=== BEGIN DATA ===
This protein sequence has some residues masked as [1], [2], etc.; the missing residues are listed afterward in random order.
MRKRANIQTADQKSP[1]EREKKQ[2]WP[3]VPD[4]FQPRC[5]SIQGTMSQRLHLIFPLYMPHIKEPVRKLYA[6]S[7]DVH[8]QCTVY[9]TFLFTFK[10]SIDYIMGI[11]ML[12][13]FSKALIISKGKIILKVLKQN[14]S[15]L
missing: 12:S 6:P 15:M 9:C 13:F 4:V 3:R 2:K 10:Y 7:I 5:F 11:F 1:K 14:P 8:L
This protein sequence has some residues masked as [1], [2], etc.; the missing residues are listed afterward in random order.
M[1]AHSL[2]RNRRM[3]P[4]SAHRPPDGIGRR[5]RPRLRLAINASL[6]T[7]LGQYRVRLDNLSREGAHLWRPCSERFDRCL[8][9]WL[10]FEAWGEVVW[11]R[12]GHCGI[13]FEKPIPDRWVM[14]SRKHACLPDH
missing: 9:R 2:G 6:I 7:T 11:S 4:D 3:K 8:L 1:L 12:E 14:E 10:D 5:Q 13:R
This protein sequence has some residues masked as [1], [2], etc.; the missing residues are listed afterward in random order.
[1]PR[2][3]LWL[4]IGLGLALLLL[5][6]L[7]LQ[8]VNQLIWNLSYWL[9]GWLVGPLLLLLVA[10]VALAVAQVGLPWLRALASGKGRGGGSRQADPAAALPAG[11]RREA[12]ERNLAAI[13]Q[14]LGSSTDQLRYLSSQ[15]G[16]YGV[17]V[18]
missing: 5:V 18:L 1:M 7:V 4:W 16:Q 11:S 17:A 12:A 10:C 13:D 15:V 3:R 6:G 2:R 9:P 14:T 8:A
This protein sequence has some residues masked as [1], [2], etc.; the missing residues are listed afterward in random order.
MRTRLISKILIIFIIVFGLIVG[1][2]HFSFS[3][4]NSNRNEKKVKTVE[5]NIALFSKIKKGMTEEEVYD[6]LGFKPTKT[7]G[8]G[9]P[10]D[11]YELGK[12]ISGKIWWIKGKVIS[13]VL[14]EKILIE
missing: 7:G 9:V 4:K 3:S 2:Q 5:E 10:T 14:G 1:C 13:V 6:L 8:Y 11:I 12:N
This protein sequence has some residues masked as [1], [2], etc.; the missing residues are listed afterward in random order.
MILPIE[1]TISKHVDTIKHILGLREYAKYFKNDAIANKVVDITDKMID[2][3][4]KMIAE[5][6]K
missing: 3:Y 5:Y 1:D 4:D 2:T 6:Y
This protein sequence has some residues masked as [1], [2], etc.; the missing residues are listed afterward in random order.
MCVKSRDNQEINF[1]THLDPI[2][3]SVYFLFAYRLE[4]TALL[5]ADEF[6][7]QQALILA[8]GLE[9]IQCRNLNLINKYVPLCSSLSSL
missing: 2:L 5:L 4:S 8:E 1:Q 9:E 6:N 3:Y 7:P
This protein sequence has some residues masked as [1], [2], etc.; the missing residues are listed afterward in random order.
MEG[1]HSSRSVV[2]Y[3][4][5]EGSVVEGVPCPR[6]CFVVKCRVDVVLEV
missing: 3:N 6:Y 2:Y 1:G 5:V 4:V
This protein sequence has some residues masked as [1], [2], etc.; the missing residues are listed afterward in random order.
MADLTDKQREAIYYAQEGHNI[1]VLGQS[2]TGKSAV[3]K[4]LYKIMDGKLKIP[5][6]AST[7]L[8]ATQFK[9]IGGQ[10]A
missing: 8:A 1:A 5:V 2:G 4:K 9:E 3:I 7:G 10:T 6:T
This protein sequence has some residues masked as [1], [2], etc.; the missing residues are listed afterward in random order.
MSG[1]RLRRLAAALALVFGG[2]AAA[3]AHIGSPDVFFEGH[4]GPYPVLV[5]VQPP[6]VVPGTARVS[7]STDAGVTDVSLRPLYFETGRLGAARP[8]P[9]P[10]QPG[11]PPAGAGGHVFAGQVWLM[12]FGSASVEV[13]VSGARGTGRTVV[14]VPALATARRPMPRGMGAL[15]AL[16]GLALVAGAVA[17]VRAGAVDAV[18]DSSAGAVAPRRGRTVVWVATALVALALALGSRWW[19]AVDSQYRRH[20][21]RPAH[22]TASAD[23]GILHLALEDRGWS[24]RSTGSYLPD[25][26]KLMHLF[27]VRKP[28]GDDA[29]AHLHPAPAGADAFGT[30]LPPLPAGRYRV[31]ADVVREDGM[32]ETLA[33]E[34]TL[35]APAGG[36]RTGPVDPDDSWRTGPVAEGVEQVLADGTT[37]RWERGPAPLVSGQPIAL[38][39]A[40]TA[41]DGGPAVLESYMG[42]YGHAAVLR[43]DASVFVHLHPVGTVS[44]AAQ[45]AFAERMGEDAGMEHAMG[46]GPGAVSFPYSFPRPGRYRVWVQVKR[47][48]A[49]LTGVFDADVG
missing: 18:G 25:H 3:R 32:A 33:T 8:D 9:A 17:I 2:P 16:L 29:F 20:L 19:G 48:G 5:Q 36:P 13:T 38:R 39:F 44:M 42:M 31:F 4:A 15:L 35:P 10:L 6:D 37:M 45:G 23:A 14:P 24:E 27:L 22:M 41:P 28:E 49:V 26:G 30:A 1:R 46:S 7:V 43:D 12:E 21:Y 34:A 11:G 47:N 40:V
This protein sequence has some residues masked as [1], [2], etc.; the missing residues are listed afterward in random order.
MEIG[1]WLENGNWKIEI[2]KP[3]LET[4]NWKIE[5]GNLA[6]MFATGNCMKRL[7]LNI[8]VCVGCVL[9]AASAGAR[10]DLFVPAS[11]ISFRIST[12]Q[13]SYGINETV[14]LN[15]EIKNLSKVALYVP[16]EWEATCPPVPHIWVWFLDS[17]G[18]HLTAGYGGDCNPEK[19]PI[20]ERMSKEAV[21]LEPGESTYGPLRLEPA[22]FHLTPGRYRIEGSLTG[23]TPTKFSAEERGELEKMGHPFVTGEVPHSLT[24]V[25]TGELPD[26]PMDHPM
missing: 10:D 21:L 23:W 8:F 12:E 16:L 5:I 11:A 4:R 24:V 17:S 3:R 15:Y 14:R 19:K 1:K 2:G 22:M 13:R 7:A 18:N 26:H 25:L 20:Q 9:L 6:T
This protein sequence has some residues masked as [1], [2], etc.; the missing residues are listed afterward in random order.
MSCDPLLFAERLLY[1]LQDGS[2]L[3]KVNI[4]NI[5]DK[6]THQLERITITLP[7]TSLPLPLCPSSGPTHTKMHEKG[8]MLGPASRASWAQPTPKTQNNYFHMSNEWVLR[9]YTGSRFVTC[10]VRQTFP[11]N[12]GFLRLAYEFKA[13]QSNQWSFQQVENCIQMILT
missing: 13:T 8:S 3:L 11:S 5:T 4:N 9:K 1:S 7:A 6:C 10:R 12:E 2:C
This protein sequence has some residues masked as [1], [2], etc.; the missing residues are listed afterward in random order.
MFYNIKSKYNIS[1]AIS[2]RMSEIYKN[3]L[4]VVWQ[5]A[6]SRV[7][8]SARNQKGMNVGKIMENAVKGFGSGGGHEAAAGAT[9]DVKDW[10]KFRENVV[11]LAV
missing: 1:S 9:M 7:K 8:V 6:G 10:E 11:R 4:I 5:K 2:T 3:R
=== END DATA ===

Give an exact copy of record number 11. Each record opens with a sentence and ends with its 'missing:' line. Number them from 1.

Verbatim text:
This protein sequence has some residues masked as [1], [2], etc.; the missing residues are listed afterward in random order.
MSCDPLLFAERLLY[1]LQDGS[2]L[3]KVNI[4]NI[5]DK[6]THQLERITITLP[7]TSLPLPLCPSSGPTHTKMHEKG[8]MLGPASRASWAQPTPKTQNNYFHMSNEWVLR[9]YTGSRFVTC[10]VRQTFP[11]N[12]GFLRLAYEFKA[13]QSNQWSFQQVENCIQMILT
missing: 13:T 8:S 3:L 11:S 5:T 4:N 9:K 1:S 7:A 6:C 10:R 12:E 2:C